Intensive Care Medicine

, Volume 36, Issue 7, pp 1147–1155

Nebulized and intravenous colistin in experimental pneumonia caused by Pseudomonas aeruginosa

Authors

  • Qin Lu
    • Multidisciplinary Intensive Care Unit, Department of Anesthesiology and Critical Care MedicineLa Pitié-Salpêtrière Hospital, Assistance Publique-Hôpitaux de Paris, UPMC Univ Paris 06
  • Cassio Girardi
    • Multidisciplinary Intensive Care Unit, Department of Anesthesiology and Critical Care MedicineLa Pitié-Salpêtrière Hospital, Assistance Publique-Hôpitaux de Paris, UPMC Univ Paris 06
    • Department of AnesthesiologyFederal University of São Paulo Escola Paulista de Medicina
  • Mao Zhang
    • Multidisciplinary Intensive Care Unit, Department of Anesthesiology and Critical Care MedicineLa Pitié-Salpêtrière Hospital, Assistance Publique-Hôpitaux de Paris, UPMC Univ Paris 06
    • Department of Emergency MedicineSchool of Medicine, Second Affiliated Hospital, Zhejiang University
  • Belaïd Bouhemad
    • Multidisciplinary Intensive Care Unit, Department of Anesthesiology and Critical Care MedicineLa Pitié-Salpêtrière Hospital, Assistance Publique-Hôpitaux de Paris, UPMC Univ Paris 06
  • Kamel Louchahi
    • Department of PharmacologyAvicenne Hospital, Assistance Publique-Hôpitaux de Paris
  • Olivier Petitjean
    • Department of PharmacologyAvicenne Hospital, Assistance Publique-Hôpitaux de Paris
  • Frédéric Wallet
    • DHURE and INSERM U 416, University School of Medicine
  • Marie-Helene Becquemin
    • Explorations Fonctionelles Respiratoires UPRES 2397, La Pitié-Salpêtrière Hospital
  • Gilles Le Naour
    • Department of PathologyLa Pitié-Salpêtrière Hospital
  • Charles-Hugo Marquette
    • EA4319 University Nice Sophia Antipolis
    • Multidisciplinary Intensive Care Unit, Department of Anesthesiology and Critical Care MedicineLa Pitié-Salpêtrière Hospital, Assistance Publique-Hôpitaux de Paris, UPMC Univ Paris 06
    • Réanimation Polyvalente, Département d’Anesthésie-Réanimation Hôpital Pitié-Salpêtrière
Original

DOI: 10.1007/s00134-010-1879-4

Cite this article as:
Lu, Q., Girardi, C., Zhang, M. et al. Intensive Care Med (2010) 36: 1147. doi:10.1007/s00134-010-1879-4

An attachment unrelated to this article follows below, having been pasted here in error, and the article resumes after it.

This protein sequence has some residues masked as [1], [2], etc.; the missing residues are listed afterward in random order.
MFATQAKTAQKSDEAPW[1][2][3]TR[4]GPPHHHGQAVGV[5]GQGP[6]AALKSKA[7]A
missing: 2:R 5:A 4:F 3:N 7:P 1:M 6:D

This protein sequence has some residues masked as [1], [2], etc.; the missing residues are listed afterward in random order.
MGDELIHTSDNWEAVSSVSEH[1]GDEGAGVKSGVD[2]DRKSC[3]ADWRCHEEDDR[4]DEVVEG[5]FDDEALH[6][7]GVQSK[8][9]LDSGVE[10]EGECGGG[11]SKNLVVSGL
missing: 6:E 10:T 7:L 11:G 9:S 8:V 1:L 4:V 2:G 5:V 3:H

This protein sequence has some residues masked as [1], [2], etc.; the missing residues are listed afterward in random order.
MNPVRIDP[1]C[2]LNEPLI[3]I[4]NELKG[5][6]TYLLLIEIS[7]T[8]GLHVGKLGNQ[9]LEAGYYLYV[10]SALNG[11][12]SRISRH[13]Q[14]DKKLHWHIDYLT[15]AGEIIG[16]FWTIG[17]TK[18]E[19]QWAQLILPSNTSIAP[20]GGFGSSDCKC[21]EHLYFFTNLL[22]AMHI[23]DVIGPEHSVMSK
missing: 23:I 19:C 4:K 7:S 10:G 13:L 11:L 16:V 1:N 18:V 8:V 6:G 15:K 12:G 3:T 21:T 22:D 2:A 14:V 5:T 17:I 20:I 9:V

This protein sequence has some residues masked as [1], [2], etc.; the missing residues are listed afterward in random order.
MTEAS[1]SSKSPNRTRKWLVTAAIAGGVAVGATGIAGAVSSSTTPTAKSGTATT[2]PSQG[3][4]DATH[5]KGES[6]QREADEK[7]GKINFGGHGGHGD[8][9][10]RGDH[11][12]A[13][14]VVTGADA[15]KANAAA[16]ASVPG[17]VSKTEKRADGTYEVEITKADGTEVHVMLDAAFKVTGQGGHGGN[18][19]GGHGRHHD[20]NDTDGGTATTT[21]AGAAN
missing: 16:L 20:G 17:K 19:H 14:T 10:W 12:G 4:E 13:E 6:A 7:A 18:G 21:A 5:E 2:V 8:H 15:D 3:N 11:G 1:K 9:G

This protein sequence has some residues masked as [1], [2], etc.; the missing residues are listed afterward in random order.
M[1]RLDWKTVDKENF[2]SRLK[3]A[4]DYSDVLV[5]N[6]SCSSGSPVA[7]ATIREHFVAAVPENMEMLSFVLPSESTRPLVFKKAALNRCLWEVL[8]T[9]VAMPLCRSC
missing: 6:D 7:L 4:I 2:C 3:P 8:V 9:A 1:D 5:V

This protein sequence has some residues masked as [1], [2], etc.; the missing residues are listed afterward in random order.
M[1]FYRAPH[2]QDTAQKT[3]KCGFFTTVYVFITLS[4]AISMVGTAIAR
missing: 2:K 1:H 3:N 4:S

Abstract

Purpose

Emergence of multidrug-resistant strains in intensive care units has renewed interest in colistin, which often remains the only available antimicrobial agent active against resistant Pseudomonas aeruginosa. The aim of this study is to compare lung tissue deposition and antibacterial efficiency between nebulized and intravenous administration of colistin in piglets with pneumonia caused by P. aeruginosa.

Methods

In ventilated piglets, colistimethate was administered 24 h following bronchial inoculation of Pseudomonas aeruginosa (minimum inhibitory concentration of colistin = 2 μg ml−1) either by nebulization (8 mg kg−1 every 12 h, n = 6) or by intravenous infusion (3.2 mg kg−1 every 8 h, n = 6). All piglets were killed 49 h after inoculation. Colistin peak lung tissue concentrations and lung bacterial burden were assessed on multiple post mortem subpleural lung specimens.

Results

Median colistin peak lung concentration following nebulization was 2.8 μg g−1 (25–75% interquartile range = 0.8–13.7 μg g−1). Colistin was undetected in lung tissue following intravenous infusion. In the aerosol group, peak lung tissue concentrations were significantly greater in lung segments with mild pneumonia (median = 10.0 μg g−1, 25–75% interquartile range = 1.8–16.1 μg g−1) than in lung segments with severe pneumonia (median = 1.2 μg g−1, 25–75% interquartile range = 0.5–3.3 μg g−1) (p < 0.01). After 24 h of treatment, 67% of pulmonary segments had bacterial counts <102 cfu g−1 following nebulization and 28% following intravenous administration (p < 0.001). In control animals, 12% of lung segments had bacterial counts <102 cfu g−1 49 h following bronchial inoculation.

Conclusion

Nebulized colistin provides rapid and efficient bacterial killing in ventilated piglets with inoculation pneumonia caused by Pseudomonas aeruginosa.

Keywords

AntibioticColistinNebulizationPneumoniaPseudomonas aeruginosaMechanical ventilation

Supplementary material

134_2010_1879_MOESM1_ESM.doc (68 kb)
Supplementary material 1 (DOC 68 kb)

Copyright information

© Copyright jointly held by Springer and ESICM 2010